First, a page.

Angio-Seal VIP + Perclose Proglide

Perclose Proglide is deployed in a “perclose” manner before insertion of a large sheath. After the PCI and explantation of the pLVAD, the large sheath is protruded under the control of the artery manual compression proximally to the arterial puncture. The compression aims to limit blood loss during sheath protrusion and, at the same time, it must not hinder advancement of the knot. Afterwards, a 6-French sheath is inserted, and if a hemostasis is achieved, the 6-French or 8-French AS is deployed in a standard manner. The process is finalized with the PP knot tightening (white stitch).

Baseline patient characteristics are shown in Table 1. The most frequently chosen technique was LBA closure with AS + PP (57.1%), then PP + PP (33.3%) and AS + AS (9.5%). Closure failure occurred in 2 double PP cases due the stitch rupture. The most common complication was a hematoma not demanding surgical management. In 1 case in the AS + PP group, the procedure was complicated by a retroperitoneal hematoma that was treated pharmacologically and by transfusion of 2 units of packed red blood cells. In this case, the LBA was not a source of the bleeding, but the contralateral femoral 7-French access closed by a single AS. One procedure with the double PP technique was complicated by a pseudoaneurysm which was treated with thrombin injection. In 2 cases of hybrid closure, despite successful deployment of devices, the Femostop (Medline Industries, Illinois, Northfield, USA) was applied due to local oozing. There were no cases of arterial puncture infection or the need for surgical intervention.

Table 1. Patient baseline characteristics and procedural outcomes.

AS + PP (n = 12)

PP + PP, AS + AS (n = 9)

Patient characteristics

Age [years]

63.9 ± 7.7

69.8 ± 10.2

Gender, males

10 (83.3%)

9 (100%)

Body mass index [kg/m2]

25.7 ± 4.0

28.4 ± 3.9

LVEF [%]

18.4 ± 3.9

23.2 ± 9.1

Arterial hypertension

9 (75%)

7 (77.8%)

Diabetes mellitus

5 (41.7%)

2 (22.2%)

Peripheral artery disease

0 (0%)

2 (22.2%)

eGFR < 60 mL/min/1.73 m2

3 (25%)

4 (44.4%)

Peri- and postprocedural outcomes

LBA closure failure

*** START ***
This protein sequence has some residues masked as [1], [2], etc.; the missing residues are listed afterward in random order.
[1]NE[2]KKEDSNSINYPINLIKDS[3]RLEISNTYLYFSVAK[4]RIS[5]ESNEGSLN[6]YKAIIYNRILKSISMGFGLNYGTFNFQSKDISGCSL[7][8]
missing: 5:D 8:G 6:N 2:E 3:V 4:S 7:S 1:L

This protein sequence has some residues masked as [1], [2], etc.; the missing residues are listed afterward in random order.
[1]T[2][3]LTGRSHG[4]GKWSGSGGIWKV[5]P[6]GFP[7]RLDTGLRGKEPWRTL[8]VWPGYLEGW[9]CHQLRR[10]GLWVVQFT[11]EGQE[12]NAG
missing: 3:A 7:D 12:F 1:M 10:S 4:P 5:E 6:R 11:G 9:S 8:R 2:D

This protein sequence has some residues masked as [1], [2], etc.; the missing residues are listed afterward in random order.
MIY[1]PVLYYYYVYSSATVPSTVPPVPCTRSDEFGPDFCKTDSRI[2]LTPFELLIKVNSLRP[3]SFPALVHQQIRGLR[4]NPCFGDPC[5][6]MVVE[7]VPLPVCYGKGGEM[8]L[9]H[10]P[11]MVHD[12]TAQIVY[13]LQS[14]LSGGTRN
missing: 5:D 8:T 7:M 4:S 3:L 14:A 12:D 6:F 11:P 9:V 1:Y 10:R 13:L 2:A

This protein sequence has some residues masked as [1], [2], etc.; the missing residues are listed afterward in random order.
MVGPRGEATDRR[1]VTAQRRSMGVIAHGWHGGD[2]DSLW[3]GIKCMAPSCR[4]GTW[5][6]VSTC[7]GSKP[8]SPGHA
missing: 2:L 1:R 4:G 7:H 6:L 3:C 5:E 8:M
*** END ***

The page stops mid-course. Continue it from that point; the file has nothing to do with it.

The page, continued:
0 (0%)

2 (22.2%)

HNF during PCI, 1000 U

10 ± 1.5

11.1 ± 2.2

Contrast administration [mL]

388.2 ± 119.1

316.7 ± 148

Inotropes or vasopressors during PCI

3 (25%)

1 (11.1%)

Hemoglobin drop during hospitalization [g/dL]

2 ± 2

3.5 ± 2.5



4 (33%)

3 (33.3%)


1 (8.3%)

0 (0%)


2 (16.6%)

4 (44.4%)

Cases of RCP transfusions

1 (8.3%)

0 (0%)

Pseudo-aneurysm treated with thrombin injection

0 (0%)

1 (11.1%)

VCD deployment failure

0 (0%)

2 (22.2%)

Surgical management of hemorrhagic complication

0 (0%)

0 (0%)

Arterial puncture site infection

0 (0%)

0 (0%)

Overall efficacy of the vascular closure in the presented series was 90.4%, which was comparable to the data reported by other authors. In the literature, the success rate varies from 91.4% to 100% [4–8]. Nonetheless, Toggwailer et al. [9] described the necessity of additional surgery in almost 28% of early patients due to vascular complications, with an impressive reduction to 2% at the end of the study. A decrease in arterial complications in the access site over time was also observed in other studies regarding procedures with LBA [10]. Thus, lower success rate in the present study could be mainly attributed to the initial nature of the series and the learning curve. Contrary to the PP system, the AS is not meant to be mixed with other VCDs by the instruction of use. Nonetheless, available literature provided reliable and favorable outcomes of this method [6, 7]. Based on our experience, comparing the hybrid method with others, it seems to have a higher efficacy and lower rate of bleeding complications in class > 2 according the BARC classification.


The main finding of this study is that initial experience of the hybrid LBA closure technique gives promising results and is more effective compared to other methods analyzed in the presented work. While the patient sample size is too small to draw definitive conclusions, the present outcomes are consistent with those reached in other studies, showing high effectiveness and safety of the hybrid closure method. Nonetheless, further investigation in randomized controlled trials is needed to compare different methods of LBA closure.

Conflict of interest: None declared